BAGHDAD — Severe drought is affecting agricultural lands across Iraq because of the low levels of river water. Iraqi officials have raised the alarm on the negative impact of the Turkish Ilisu Dam on the Tigris River, which is scheduled to be completed by the end of 2016.
Iraqi Minister of Water Resources Hassan al-Janabi and other politicians have been vocal on this matter. In a Sept. 17 media statement, Janabi said, “Iraq will be teetering on the edge of a disaster when the new dam starts operating. The Iraqi government hopes to reach a satisfactory solution with the Turkish government in this regard.”
Rasul al-Tai, a parliamentarian for the al-Ahrar bloc, requested the government in a media statement Sept. 25 to “exercise the necessary economic leverage on Turkey to stop the dam construction and take the necessary measures to activate water agreements with Turkey.”
In the same vein, parliamentarian Aziz al-Ugaili also sounded the alarm on the Ilisu Dam in a media statement Sept. 24. “The Turkish dam will affect the sustainability of the Iraqi marshlands, which were inscribed on the World Heritage list on July 17, 2016,” Ugaili said.
Of note, Turkey has cut off water on more than one occasion in the past, and it caused a major humanitarian crisis every time, prompting dozens of families to flee their residences in the Ramadi area in Anbar province, where the Euphrates River flows.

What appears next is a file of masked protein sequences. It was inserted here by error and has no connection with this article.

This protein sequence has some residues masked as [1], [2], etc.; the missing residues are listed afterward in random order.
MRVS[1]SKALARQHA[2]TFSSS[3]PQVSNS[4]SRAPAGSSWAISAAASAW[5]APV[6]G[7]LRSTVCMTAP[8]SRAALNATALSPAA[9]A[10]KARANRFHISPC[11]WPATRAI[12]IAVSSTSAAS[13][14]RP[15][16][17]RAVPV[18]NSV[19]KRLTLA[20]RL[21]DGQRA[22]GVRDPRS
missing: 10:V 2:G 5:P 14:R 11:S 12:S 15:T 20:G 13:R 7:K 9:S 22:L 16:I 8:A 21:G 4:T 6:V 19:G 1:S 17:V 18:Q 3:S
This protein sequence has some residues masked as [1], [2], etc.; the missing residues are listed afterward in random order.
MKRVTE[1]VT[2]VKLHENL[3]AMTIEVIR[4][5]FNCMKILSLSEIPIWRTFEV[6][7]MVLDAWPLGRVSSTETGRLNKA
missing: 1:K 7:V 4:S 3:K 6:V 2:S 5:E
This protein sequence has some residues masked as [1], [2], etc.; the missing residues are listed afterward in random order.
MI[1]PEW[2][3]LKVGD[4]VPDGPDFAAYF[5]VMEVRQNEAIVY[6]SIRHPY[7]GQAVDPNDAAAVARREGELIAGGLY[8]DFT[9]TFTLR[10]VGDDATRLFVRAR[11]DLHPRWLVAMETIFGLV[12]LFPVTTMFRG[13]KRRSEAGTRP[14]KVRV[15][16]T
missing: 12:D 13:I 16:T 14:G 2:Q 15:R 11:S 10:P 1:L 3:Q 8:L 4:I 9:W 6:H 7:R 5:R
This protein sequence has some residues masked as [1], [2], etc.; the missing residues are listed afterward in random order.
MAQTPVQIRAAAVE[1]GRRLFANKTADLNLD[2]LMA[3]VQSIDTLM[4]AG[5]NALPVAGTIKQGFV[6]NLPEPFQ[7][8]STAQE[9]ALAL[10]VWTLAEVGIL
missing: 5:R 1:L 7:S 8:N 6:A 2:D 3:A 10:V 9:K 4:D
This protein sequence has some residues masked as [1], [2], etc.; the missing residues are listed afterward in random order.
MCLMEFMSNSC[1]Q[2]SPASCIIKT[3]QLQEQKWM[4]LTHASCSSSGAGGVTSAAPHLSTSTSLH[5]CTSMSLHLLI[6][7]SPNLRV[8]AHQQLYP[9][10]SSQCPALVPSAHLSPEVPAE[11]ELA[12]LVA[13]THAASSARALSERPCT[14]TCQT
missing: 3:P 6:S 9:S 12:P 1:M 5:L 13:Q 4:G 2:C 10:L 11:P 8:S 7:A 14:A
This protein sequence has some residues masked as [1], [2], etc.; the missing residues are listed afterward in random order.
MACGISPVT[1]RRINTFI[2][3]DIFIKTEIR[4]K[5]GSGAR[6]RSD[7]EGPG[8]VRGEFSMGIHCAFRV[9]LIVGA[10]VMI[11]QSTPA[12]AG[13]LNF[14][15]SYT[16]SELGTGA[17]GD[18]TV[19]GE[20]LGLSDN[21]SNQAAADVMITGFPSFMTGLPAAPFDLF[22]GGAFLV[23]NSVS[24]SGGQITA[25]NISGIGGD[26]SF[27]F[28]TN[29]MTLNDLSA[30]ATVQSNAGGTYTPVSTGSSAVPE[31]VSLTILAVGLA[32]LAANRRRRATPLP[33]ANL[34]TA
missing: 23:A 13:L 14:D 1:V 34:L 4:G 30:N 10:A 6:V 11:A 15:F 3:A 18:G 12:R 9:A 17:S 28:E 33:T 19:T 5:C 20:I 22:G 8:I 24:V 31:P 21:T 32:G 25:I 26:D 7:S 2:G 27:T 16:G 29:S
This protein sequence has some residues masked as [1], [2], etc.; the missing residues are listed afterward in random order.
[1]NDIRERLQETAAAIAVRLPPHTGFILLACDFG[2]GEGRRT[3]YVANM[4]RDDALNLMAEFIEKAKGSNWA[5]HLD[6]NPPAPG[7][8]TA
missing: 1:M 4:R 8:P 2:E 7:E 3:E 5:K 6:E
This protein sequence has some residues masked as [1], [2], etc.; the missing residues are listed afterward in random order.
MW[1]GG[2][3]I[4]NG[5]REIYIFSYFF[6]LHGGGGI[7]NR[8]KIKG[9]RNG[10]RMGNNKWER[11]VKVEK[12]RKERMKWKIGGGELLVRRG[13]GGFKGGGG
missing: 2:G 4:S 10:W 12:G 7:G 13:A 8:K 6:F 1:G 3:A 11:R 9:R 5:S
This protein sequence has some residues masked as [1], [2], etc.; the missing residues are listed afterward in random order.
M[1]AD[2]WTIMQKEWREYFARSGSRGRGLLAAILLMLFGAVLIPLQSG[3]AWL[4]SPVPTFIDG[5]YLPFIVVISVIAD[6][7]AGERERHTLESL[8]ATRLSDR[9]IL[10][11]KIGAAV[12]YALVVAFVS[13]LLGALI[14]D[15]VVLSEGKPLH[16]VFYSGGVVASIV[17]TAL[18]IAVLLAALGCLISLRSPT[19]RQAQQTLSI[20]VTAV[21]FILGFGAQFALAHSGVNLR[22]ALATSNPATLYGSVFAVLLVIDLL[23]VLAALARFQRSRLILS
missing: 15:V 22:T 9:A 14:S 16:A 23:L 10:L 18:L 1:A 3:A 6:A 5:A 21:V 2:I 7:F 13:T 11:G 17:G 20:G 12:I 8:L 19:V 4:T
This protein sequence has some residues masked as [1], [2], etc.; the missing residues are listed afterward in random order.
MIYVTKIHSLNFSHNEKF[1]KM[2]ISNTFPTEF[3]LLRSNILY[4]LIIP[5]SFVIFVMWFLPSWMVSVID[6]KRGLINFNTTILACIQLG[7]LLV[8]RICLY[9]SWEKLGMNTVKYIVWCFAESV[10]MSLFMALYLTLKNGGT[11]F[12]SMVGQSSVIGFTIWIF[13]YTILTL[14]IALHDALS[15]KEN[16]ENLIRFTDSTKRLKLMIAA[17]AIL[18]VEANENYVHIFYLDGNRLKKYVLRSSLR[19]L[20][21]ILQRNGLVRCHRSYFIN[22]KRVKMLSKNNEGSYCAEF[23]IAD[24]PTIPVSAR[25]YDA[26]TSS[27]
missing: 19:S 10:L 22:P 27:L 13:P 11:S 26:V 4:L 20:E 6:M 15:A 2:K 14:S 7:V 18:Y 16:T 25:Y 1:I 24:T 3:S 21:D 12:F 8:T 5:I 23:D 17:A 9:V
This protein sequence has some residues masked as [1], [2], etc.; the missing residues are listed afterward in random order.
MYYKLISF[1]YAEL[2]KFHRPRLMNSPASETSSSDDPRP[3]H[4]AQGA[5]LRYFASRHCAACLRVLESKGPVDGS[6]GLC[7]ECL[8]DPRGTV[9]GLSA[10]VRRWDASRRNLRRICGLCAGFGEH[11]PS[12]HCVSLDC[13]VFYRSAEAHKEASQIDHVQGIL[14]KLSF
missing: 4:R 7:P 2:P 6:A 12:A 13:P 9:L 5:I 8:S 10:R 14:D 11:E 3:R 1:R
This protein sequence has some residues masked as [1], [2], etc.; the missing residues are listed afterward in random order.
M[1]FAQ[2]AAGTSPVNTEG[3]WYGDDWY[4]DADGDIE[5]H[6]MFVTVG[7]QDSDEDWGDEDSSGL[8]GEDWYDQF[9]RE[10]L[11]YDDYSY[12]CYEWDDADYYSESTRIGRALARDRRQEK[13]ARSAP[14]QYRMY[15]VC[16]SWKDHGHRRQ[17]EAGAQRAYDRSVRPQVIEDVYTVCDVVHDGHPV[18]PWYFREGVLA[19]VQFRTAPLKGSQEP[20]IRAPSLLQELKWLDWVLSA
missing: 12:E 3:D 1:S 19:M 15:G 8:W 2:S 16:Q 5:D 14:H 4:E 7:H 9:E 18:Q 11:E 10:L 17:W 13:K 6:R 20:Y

In further evidence of Ugaili’s statements, Furat al-Tamimi, the head of the parliamentary Water and Agriculture Committee, told Al-Monitor, “Turkey will escalate its systematic water ban into Iraqi territories, which would take a heavy toll on agriculture, following the completion of the dam’s final stages.”
He added, “Iraq has been objecting to the dam project, but to no avail. Upon completion, Iraq will lose about 50% of the Tigris River.”
Tamimi talked about an “anticipated meeting between parliament and the minister of water resources scheduled for October to discuss plans and procedures to address the risks of the dam construction and the negative effects on irrigation and agriculture.” He added, “Parliament will also host officials in the Ministry of Foreign Affairs to look into diplomatic efforts for international lobbying against the dam project.”
An October 2015 study by the World Resources Institute revealed that Iraq ranks 21th on the list of countries that are threatened by water crisis, despite having two rivers flowing in its territories.
Civil engineer Qahtan Khayal al-Sultani, who worked on irrigation projects in the center and south of the country, told Al-Monitor, “The Islamic State and other armed groups controlled dams and water projects in the country’s west and east. Iraq’s dry climate and high temperatures increase the evaporation of water, which prompts farmers to leave their lands. This is especially true since large quantities of water are being wasted due to the rudimentary irrigation techniques and the lack of water storage projects. Most of the water is channeled to Shatt al-Arab and then the Gulf without being tapped into.”